Our Pastors have failed Those Who are Suffering and Mourning This Sunday Morning!

Our Pastors have failed Those Who are Suffering and Mourning This Sunday Morning!

In such a  time as this (This Sunday morning (July 10, 2016)), many pastors and  preachers had a great opportunity to preach on the race issue and the culture of death that are destroying us and causing so much suffering and death in our society; the problem of racism and racial harmony has already divided and segregated American churches nationally. Unfortunately, this morning, many of these preachers have failed the victims and those who are suffering and mourning the death of someone they knew or the death of a friend or someone’s else friend. As many preachers have said in their sermon today, “only Jesus can change someone’s heart.” “Only Jesus can heal our land.”

While both statements are true, I refuse to believe that Christians in America are good for nothing, and that they’re unable to contribute anything meaningful and constructive to change the culture of death and the desecration of  human life in our society. Sometimes, I believe Christians who have answered in that manner are seeking an easy way out; they refuse to be agents of change and light of the world– an important responsibility Scripture has called them to perform in the public sphere. A Christianity that refuses to engage the culture meaningfully and biblically is a dead Christianity. A Christianity that is afraid to defend the oppressed, the disheartened, and the victims of  systemic racism and structural oppression is a faith that is not worth saving and celebrating. I also refuse to believe that Christianity  or Evangelical Christianity does not have the adequate resources to engage the culture of death, violence, and human degradation in American society.

Consequently, I would like to ask my White Evangelical brothers and sisters in Christ these three honest questions:

1. Is there biblical and theological argument to justify the sanctity of black life and the dignity of black and African American people?

2. In the same line of thought, is there biblical and theological argument to support Black Lives Matter Movement?

3. On a comparative note, is there biblical and theological evidence for the pro-life/anti-abortion movement?

If you believe there’s biblical and theological warrant for any of these questions, please share your perspective here. How should then we Christians respond to these sensitive issues in these times of trouble and political correctness?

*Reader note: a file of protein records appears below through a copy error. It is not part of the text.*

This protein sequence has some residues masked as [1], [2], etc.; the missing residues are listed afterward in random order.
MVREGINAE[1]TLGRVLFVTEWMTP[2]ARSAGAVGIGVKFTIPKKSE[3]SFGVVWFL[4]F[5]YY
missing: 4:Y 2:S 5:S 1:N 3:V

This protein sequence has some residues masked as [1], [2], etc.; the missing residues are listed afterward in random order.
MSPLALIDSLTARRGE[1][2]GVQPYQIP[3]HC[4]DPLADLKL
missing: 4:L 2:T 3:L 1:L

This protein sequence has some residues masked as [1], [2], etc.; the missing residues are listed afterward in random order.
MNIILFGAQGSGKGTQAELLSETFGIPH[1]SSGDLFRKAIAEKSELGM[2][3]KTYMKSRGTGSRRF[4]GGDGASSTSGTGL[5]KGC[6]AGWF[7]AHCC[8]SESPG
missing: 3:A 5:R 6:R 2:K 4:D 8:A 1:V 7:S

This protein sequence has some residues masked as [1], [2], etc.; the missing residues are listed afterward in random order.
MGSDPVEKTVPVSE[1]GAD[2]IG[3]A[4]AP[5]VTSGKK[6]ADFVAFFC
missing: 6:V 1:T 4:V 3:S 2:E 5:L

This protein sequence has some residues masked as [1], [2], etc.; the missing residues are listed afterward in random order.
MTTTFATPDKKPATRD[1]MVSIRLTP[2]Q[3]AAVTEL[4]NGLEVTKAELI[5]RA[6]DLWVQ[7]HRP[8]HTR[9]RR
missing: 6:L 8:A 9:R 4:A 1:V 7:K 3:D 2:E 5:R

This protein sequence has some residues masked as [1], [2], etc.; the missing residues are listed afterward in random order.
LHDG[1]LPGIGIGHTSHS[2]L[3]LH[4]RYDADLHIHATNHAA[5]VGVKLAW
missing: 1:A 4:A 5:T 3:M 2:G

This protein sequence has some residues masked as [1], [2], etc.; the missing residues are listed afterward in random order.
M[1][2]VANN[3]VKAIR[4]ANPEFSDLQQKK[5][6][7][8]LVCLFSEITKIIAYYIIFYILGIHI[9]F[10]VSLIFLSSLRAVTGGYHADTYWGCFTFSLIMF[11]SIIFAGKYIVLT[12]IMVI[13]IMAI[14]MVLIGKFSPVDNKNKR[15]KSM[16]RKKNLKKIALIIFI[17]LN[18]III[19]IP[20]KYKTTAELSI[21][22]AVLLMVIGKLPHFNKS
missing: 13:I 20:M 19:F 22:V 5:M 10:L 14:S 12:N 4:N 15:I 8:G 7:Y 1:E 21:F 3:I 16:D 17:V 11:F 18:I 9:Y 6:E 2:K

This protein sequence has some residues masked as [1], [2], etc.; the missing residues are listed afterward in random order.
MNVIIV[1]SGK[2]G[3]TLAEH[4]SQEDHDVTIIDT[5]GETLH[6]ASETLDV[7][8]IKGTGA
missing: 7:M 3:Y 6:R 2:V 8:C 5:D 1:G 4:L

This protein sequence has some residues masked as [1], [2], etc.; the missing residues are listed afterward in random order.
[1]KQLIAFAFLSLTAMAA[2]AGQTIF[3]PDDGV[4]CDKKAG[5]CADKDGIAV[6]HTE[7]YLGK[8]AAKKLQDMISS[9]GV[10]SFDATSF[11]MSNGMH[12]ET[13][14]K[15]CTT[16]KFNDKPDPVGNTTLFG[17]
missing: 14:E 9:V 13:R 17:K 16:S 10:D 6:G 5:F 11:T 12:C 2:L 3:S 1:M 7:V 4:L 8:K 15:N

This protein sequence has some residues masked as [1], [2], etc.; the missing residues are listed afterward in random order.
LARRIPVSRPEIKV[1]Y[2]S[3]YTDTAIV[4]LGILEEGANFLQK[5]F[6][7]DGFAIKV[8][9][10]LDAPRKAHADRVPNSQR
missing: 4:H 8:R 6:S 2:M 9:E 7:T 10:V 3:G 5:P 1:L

For example, I’m thinking about the various ways American Evangelicals have brilliantly and ethically defended the life of the unborn child and passionately argue against legal abortion.

For change to happen in our hearts and in our society, Christians or Evangelical Christianity must confront the predicament of black history and the hurt of the black experience in America.

* As a black Evangelical minister and christian, I honestly would like to have this conversation with you. If you don’t feel comfortable answering these questions through this venue, please email your response to me at celucien_joseph@yahoo.com

Let’s Talk about Port-au-Prince’s Gun Culture Problem!

Port-au-Prince (Note: I said Port-au-Prince not Haiti) has a serious gun culture problem similar to the gun crisis in Southside of Chicago, Los Angeles, Louisiana, Philadelphia, Miami, New York City, Memphis, Oakland, Detroit, New Orleans, Baltimore, etc.However, this culture of violence in Haiti’s capital city is linked to the country’s high level of unemployment, the country’s backward political process, and the disregard for law and order. The gangstarization of the country’s Police forces just like in the United States also contributes to this predicament.

Interestingly, many gangsta politicians and the gangsta bourgeois-elite minority in the country make a grand economic profit out of the non-regulating gun ownership and the kidnapping activity in the capital city. What makes it worst is that many Haitian public intellectuals and cultural critics remain silent about this pivotal issue. An Ayiti tout moun se chef!

If we are serious about radically transforming our civil and political societies, we need to be engaging in critical self-reflection and bring to surface (in meaningful conversations) our internal forces and Haitian-made woes that are destroying us and deferring future emanticipating possibilities.